Living with Chronic Pain

Dealing With Feelings of Powerlessness


Chronic pain can interfere with well-being, work, social life, and mental health. It may also impact the ability to maintain daily activities, such as driving, dressing, cooking, physical activities, etc. Planning ahead is often difficult due to the uncertainty of pain and treatment plans. Uncontrollable conditions, such as the weather, may worsen pain symptoms.

Chronic pain can cause feelings of being powerless, especially with life circumstances. Frustration and hopelessness may occur, which can lead to not seeking appropriate health care. Tackling these feelings of powerlessness is not an easy task; however, there are ways to try to counteract them.

Focus on what is controllable

When a person experiences chronic pain, they may have to give up many enjoyable things. For instance, pain may halt the possibility of going for a run. While it is normal to mourn the things that are lost, comfort can be found by identifying and highlighting things that are controllable. Substitutions or alternative versions can still be enjoyed and should be focused on.


Many people with chronic pain have difficulty accepting the fact that a mobility device may be needed. Although the need for accessibility tools may be uncontrollable, there are ways to personalize them to match the owner’s personality. For example, stickers, paint, or custom spoke guards for a wheelchair can acknowledge the power to change things.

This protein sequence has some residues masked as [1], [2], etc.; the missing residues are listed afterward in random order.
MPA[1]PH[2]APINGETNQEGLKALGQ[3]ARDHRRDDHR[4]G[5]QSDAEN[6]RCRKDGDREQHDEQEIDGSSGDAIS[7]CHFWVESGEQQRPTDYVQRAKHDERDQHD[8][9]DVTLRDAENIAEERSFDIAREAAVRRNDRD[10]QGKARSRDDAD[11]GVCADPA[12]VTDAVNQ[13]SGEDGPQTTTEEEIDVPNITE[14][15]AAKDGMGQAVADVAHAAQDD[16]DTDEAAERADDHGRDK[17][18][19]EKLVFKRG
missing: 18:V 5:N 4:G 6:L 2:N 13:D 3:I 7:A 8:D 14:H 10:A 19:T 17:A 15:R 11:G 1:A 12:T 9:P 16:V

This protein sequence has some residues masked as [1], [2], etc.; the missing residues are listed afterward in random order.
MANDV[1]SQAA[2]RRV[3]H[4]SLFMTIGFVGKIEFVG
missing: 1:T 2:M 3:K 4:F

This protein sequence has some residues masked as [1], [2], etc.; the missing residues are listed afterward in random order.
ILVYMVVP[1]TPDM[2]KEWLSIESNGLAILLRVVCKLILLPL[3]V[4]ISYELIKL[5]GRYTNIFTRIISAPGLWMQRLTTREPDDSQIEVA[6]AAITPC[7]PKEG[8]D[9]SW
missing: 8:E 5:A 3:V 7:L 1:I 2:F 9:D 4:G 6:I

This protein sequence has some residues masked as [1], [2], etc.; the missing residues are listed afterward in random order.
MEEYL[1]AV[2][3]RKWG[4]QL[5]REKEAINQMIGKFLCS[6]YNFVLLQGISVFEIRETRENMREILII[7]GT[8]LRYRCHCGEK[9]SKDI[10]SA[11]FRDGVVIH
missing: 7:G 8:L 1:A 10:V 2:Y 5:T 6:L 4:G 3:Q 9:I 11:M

When feelings of powerlessness appear, talking to someone is beneficial. Friends, family members, health care providers, etc., may be able to help a person who feels stuck and powerless. It may be as simple as discussing a decision with a friend or mentioning to an in-home care worker a preference on folding clothes. Although all requests may not be accommodated, asking is the only way to find out.

Practice acceptance

Many people with chronic pain spend a lot of time in denial about their condition. Loss of control is difficult. Becoming distressed when not having full authority over a situation is common. Grasping for control that is impossible to gain can lead to deeper feelings of frustration and powerlessness. Acknowledging that certain things are uncontrollable allows acceptance for what can be controlled. Acceptance does not mean that a situation is right or fair, but merely allows understanding for the way things are currently.

Challenge the thoughts

Incorrect thoughts can trigger feelings of powerlessness. When these thoughts arise, talk back to them by coming up with evidence that supports other ideas. For instance, a person who thinks that they will never reach their physical therapy goal might challenge that thought by remembering other targets that have been met. They may remind themselves that reaching the goal may be time-consuming, but progress is sometimes slow and not always linear.

Seek psychological therapy

Psychological therapy can be beneficial for a person who has chronic pain for many reasons. This is especially true when working through feelings of powerlessness and helplessness. Some psychological therapists specialize in working with individuals with a chronic pain condition and have a better understanding of how to help.

Additional sources: ScienceDirect, Health Central and Verywell Mind

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